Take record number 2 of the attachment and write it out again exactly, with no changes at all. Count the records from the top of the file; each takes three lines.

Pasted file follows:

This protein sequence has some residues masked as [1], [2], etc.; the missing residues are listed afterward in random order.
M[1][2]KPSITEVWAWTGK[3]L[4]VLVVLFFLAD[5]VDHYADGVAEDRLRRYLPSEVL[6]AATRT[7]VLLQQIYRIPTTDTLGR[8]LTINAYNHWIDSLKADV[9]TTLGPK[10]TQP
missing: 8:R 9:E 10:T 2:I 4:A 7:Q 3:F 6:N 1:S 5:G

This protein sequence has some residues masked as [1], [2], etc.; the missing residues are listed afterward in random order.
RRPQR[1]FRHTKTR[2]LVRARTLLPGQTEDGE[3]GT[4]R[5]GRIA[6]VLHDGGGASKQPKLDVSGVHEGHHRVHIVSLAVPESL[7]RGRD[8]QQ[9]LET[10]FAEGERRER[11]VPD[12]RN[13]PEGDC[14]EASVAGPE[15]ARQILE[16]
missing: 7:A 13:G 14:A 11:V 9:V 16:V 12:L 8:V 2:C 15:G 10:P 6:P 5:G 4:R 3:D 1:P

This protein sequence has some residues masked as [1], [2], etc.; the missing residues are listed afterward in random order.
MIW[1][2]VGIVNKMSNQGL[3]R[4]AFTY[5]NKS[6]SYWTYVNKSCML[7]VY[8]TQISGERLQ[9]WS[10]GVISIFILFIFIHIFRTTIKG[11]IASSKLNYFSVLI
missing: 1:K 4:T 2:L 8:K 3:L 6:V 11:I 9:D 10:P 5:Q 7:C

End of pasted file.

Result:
This protein sequence has some residues masked as [1], [2], etc.; the missing residues are listed afterward in random order.
RRPQR[1]FRHTKTR[2]LVRARTLLPGQTEDGE[3]GT[4]R[5]GRIA[6]VLHDGGGASKQPKLDVSGVHEGHHRVHIVSLAVPESL[7]RGRD[8]QQ[9]LET[10]FAEGERRER[11]VPD[12]RN[13]PEGDC[14]EASVAGPE[15]ARQILE[16]
missing: 7:A 13:G 14:A 11:V 9:V 16:V 12:L 8:V 2:C 15:G 10:P 6:P 5:G 4:R 3:D 1:P